The moment Ma’Khia Bryant picked up the knife on Wednesday, the police were doomed for systemic racism.

The police arrived at the Columbus, Ohio address to find several young people fighting in the street, one armed with a knife. Officer Nicholas Reardon, faced with an impossible situation, made the split-second decision to fire his weapon, and tragically, Ma’Khia was killed.

And right on cue, the protests about police systemic racism began to reverberate around the country, right up to the White House.

The officer had shot and killed a black girl, so he was guilty of racism, for not valuing the life of a black person.

But if he hadn’t shot her, she would have stabbed, and likely killed, another black girl, so the officer would have been guilty of racism, for not valuing the life of the black victim.

So maybe the police shouldn’t have attended the scene.  Then they would have been guilty of racism for not protecting a black neighbourhood from crime and violence.

And if the concerned citizen didn’t call the police to report the incident, that would also show the police as guilty of racism, because the community didn’t feel safe or worthy of calling the police to their street.

No matter what the police did, they were guilty of racism.

This is where America finds itself, and sadly, Australia is rapidly following the same path.

Thankfully, and rather surprisingly, CNN stars Don Lemon and Chris Cuomo agreed that the police officer had to shoot to prevent Ma’Khia from killing others.  If only more from the Left came to their senses, and recognised this reality.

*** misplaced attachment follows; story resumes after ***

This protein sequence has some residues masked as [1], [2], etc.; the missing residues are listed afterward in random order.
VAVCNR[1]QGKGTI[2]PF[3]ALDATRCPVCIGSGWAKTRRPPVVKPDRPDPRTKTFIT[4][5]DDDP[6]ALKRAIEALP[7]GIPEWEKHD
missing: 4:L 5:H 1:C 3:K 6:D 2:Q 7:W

On the same day, Derek Chauvin was found guilty on three counts for the death of George Floyd.  No evidence of racism was presented, or mentioned in the verdicts, but that didn’t stop Vice-President Kamala Harris decrying the “systemic racism” that supposedly played a major part in Floyd’s death.

And while much discussion has already happened, with more to come, over whether the verdicts were correct, the simple fact stands that the verdicts will forever be tainted.  Did the jury come to their decision solely on the evidence presented, or were they swayed by the violence-inciting threats made by people like Congresswoman Maxine Waters who flew from California to Minnesota directly to interfere with the legal process, and tamper with the jury.  These jurors would have had last years riots, looting and destruction fresh in their minds, as they heard people promise more of the same if Chauvin wasn’t found guilty.

On Sunday, police in Minnesota were again involved in a shooting incident with a driver.  Black Lives Matter protesters knelt for a moment’s silence outside the Governor’s mansion, and planned to march in protest of the shooting.  But when they found out that the victim was in fact white, and had been shooting at the police before they shot him, they called off their protest and went home.  The initial assumption that any police shooting must have involved a black victim, and been a result of systemic racism, is becoming the default position, despite all the evidence to the contrary.  This position is unhelpful to all people, demonising law-enforcement, and enforcing a victimhood status for minorities.